GetFeatureAndDependencies – A SharePoint PowerShell Function

As stated in my previous post, GetFeatureDefinition – A SharePoint PowerShell Function, I have been working on deploying a solution that contained multiple features which lead me down the road of feature activation dependencies. My current client’s hosting environment has me looking to see just what I can pull off with hidden features and cross-scope dependencies. In searching out any best practices around solution and feature packaging Scott Hillier suggested that I dig into the MOSS publishing features to look at how they relied on Activation Dependencies. I just happened to be reading AC’s Professional WCM book, SharePoint 2007 Web Content Management Development, where Andrew just happens to be discussing the publishing features.

So what I really wanted to do was to view some key information about a feature and it’s dependencies, for a given feature show me it’s dependency to include name, id, scope and hidden property If you have not tried to do this – well it is a time-consuming process when you must wade through the feature directory matching up feature activation ids to features.

In my previous life , lets call it BPS (Before PowerShell), I like many developers would have opened up Visual Studio, started a new console project to created a simple application that would dump the features to the screen. A typical one-shot app. But now APS (After PowerShell) I took a few minutes and created a new SharePoint PowerShell function named GetFeatureAndActivationDependencies which outputs to the screen key properties of the feature and any activation dependencies.

So a little housekeeping before the script. First this script relies on the GetFeatureDefintion function in my last post, GetFeatureDefinition – A SharePoint PowerShell Function. Make sure you add this function to your PowerShell host, either in the host itself or via a profile. Next, both GetFeatureDefintion and GetFeatureDefintionAndDependencies must run in a PowerShell host on a WSS 3 or MOSS 2007 server. Finally as stated in all my PowerShell and SharePoint post you must load the SharePoint assembly in the PowerShell environment before you use these functions. To include the SharePoint assembly in the PowerShell environment simply execute the following command in PowerShell:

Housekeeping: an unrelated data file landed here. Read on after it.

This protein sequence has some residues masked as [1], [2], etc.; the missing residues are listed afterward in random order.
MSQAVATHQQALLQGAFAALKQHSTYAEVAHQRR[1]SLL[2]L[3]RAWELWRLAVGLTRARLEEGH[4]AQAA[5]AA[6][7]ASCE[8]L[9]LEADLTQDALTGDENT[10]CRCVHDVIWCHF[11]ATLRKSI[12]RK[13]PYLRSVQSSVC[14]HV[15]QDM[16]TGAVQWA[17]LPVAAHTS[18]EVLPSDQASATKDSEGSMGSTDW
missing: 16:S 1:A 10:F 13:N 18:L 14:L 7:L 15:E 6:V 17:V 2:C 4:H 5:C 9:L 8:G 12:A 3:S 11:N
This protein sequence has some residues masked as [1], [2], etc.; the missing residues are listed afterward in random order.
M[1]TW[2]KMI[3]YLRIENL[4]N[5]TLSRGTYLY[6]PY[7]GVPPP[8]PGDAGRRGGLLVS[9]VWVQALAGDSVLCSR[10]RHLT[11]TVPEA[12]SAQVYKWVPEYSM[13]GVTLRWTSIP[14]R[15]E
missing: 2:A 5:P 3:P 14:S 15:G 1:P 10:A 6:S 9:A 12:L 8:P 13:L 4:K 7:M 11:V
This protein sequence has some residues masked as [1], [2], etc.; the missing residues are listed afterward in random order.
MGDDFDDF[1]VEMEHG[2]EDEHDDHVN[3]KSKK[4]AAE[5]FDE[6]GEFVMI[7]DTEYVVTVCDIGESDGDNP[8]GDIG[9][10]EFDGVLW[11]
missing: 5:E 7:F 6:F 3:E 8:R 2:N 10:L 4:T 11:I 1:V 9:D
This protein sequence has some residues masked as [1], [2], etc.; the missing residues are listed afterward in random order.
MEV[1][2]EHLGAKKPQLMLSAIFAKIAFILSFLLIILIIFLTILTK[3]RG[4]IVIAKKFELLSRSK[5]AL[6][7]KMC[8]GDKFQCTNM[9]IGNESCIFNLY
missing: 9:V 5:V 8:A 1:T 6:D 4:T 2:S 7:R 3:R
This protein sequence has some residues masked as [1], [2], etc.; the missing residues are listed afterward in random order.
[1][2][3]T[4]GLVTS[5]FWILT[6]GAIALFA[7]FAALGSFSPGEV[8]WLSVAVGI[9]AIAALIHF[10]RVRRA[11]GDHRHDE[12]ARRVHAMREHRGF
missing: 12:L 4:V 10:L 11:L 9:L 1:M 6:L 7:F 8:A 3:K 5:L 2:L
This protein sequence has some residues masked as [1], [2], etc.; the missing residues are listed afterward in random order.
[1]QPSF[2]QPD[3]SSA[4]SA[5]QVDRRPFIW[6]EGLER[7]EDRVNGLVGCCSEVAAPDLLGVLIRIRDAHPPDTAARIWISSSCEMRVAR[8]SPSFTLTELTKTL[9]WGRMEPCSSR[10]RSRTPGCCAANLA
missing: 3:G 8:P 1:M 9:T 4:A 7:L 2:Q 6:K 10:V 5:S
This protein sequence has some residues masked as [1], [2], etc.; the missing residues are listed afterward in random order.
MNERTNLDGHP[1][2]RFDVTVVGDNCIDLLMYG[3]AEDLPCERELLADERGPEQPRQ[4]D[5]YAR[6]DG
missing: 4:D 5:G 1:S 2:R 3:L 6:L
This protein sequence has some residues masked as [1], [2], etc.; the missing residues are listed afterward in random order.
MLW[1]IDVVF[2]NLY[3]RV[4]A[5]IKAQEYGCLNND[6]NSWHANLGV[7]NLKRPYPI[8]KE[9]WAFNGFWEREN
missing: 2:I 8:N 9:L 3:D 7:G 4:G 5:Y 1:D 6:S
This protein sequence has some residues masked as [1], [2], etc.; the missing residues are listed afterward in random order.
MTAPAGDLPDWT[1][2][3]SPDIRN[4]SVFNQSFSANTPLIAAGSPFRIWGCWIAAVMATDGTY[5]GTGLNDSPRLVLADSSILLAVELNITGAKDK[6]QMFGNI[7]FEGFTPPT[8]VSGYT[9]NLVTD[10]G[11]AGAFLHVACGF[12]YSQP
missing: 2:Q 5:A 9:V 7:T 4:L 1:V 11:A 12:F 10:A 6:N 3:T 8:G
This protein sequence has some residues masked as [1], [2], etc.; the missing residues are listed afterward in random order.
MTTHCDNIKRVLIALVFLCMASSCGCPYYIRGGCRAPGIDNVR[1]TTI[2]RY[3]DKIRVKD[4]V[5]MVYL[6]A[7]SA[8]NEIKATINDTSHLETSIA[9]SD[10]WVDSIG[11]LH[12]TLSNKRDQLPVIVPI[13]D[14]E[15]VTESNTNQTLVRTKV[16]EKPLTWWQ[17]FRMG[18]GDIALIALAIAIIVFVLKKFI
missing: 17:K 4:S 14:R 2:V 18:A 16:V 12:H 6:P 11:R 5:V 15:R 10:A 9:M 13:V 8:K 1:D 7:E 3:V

[Reflection.Assembly]::Load(“Microsoft.SharePoint, Version=, Culture=neutral, PublicKeyToken=71e9bce111e9429c”)

PowerShell will respond with information about the newly loaded assembly.

So here is the function. It must be run on a WSS 3 or MOSS server with PowerShell

function GetFeatureAndDependencies
Param([String] $FeatureId)

getFeatureDefinition $FeatureId | sort-object{$_.DisplayName} |
“Feature Definition`n———————————————————–“
$_ | format-table DisplayName, Id, Scope, Hidden -AutoSize

$dep = $_.ActivationDependencies | foreach-object{getFeatureDefinition $_.FeatureId} | FT DisplayName, Id, Scope, Hidden -AutoSize
if($dep -ne $null)
“Activation Dependencies`n———————————————————–“
{“No Dependencies”}

Once the function has been defined in your PowerShell session try the following commands:


Ok that is a little messy, it will dump every Feature Definition along with any activation dependencies. This next command is “real-world” example. All I have been provided is a Feature Definition id..And to make it more real, I don’t know which feature maps to this ID.

GetFeatureAndDependencies F6924D36-2FA8-4f0b-B16D-06B7250180FA

To close this post, this is an example of a PowerShell script that provides a formatted output to the screen for a report-like view. This script really was not intended to be used as input into another command. The script does not output a clean set of objects.


  1. Mirrored Blogs 07/16/2008
  2. Bob Mixon 08/21/2008

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